The same logical assumptions that are associated with a FALL, in
terms of reducing injury, also relate to DIVES. While a forward
STOMACH DIVE may require your arms to help disburse the weight of your
FALL, slapping if need be, most DIVES are followed by a ROLL. It is
the momentum of the DIVE and ROLL that disburses the weight throughout
the body upon impact, thus reducing shock and injury.
ROLLING is basically of two types: (1) It is a method used when
standing to avoid an attack whereby a ride and turn is necessary to
complete the maneuver. (2) It is also a revolving maneuver which uses
the ground to travel from one point to another. It is the continuous,
revolving flow of action that helps to cushion the impact of the body
when meeting the ground. This revolving maneuver may be used to avoid
an attack by creating distance, or used to strategically move into an
attack to close the distance as well increase the force of your
counter. In either case ROLLS revolve from a 180 degree radius to a
360 degree radius. It is a circular method of impacting the ground.
ROLLS have the same flexibility as other methods and can be employed
while simultaneously counterattacking. As already pointed out, you can
roll away from, or into, a situation where the roll uses a vertical
torquing action to increase body momentum. As a reminder, ROLLING can
be done in place, or when coordinated with FOOT MANEUVERS using the
ground to move you from one point to another. What has been stated,
however, is not to be confused with ROLLING CHECKS.
Falling, diving, and rolling are of several varieties. There are
back, front, and side falls.
In the case of dives there are shoulder,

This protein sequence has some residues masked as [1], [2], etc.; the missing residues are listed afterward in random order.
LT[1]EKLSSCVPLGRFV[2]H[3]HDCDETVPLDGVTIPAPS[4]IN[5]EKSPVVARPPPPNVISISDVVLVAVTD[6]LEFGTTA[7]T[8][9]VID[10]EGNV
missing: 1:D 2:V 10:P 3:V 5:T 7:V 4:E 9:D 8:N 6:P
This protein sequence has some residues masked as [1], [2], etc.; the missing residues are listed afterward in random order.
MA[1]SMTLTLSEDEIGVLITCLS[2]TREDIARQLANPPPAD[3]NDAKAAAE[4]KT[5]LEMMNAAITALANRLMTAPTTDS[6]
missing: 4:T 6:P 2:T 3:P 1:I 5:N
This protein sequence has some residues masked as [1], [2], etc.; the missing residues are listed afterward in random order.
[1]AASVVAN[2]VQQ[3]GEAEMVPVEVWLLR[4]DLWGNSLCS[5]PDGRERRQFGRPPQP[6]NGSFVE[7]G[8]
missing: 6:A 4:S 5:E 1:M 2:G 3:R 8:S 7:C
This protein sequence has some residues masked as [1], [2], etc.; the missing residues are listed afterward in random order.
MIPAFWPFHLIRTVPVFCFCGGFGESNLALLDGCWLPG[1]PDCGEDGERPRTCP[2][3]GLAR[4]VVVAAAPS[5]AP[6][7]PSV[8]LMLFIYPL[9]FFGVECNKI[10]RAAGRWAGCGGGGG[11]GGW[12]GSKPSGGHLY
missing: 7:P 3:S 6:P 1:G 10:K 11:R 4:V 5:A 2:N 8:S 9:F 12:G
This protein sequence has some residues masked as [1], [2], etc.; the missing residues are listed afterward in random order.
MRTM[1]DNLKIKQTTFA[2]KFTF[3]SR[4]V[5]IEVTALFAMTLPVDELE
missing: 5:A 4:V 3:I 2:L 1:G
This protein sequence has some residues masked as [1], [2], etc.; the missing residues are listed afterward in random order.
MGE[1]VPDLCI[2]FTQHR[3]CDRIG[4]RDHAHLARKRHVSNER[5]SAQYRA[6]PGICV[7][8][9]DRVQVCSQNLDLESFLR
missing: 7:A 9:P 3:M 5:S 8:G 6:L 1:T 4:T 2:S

head and shoulder (directed to the front), and the back head and chest
dive. Rolls can be directed to the front, side, or back using various
parts of the body to absorb and cradle your action. Close examination
will reveal that rolls are no more than a continuation of a dive.
Other foot and body maneuvers are necessary in guaranteeing the
results of falling and rolling. Step throughs, shuffles, crossovers,
jumps, flips, turning, riding, etc., may be necessary in prefixing or
suffixing a fall, dive, or roll to achieve its usefulness. These foot
and body maneuvers may be used in any combination deemed necessary to
serve the purpose. You may use such combinations as a front dive,
convert it into a flip, and conclude it with a roll. You may decide to
dive, convert it into a roll, then conclude your sequence with a side
fall. The combinations you choose should appropriately fit the

Ed Parker Sr. Memories
Archived with the permission of Ed Parker Jr.
Ed Parker Sr. was the founder of the art known today as American Kenpo.
In these files, Ed Parker Jr. shares his fathers unpublished notes and other memories with us.